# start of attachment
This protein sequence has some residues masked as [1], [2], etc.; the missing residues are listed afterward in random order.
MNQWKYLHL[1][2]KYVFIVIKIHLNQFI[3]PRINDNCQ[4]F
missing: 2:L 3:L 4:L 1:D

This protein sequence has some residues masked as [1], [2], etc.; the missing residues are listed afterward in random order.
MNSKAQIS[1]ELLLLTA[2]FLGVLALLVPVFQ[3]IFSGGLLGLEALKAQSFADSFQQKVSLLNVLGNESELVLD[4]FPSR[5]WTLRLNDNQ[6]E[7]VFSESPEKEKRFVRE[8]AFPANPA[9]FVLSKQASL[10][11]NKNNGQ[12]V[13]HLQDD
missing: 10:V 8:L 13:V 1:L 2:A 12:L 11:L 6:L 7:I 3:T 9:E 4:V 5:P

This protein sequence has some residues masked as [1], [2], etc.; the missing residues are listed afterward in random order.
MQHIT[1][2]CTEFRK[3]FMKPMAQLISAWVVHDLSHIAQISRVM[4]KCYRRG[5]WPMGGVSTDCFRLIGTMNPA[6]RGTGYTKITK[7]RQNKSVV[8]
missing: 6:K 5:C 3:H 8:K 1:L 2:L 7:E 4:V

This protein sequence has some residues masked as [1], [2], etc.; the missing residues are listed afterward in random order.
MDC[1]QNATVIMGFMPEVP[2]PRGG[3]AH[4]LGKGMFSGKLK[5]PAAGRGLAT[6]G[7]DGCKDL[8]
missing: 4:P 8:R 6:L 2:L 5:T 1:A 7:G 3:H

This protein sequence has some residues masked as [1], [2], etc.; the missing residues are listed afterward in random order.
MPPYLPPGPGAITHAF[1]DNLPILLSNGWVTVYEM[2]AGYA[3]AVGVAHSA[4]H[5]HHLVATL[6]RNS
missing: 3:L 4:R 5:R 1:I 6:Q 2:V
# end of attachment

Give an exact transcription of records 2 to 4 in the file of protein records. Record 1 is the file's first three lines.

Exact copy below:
This protein sequence has some residues masked as [1], [2], etc.; the missing residues are listed afterward in random order.
MNSKAQIS[1]ELLLLTA[2]FLGVLALLVPVFQ[3]IFSGGLLGLEALKAQSFADSFQQKVSLLNVLGNESELVLD[4]FPSR[5]WTLRLNDNQ[6]E[7]VFSESPEKEKRFVRE[8]AFPANPA[9]FVLSKQASL[10][11]NKNNGQ[12]V[13]HLQDD
missing: 10:V 8:L 13:V 1:L 2:A 12:L 11:L 6:L 7:I 3:T 9:E 4:V 5:P

This protein sequence has some residues masked as [1], [2], etc.; the missing residues are listed afterward in random order.
MQHIT[1][2]CTEFRK[3]FMKPMAQLISAWVVHDLSHIAQISRVM[4]KCYRRG[5]WPMGGVSTDCFRLIGTMNPA[6]RGTGYTKITK[7]RQNKSVV[8]
missing: 6:K 5:C 3:H 8:K 1:L 2:L 7:E 4:V

This protein sequence has some residues masked as [1], [2], etc.; the missing residues are listed afterward in random order.
MDC[1]QNATVIMGFMPEVP[2]PRGG[3]AH[4]LGKGMFSGKLK[5]PAAGRGLAT[6]G[7]DGCKDL[8]
missing: 4:P 8:R 6:L 2:L 5:T 1:A 7:G 3:H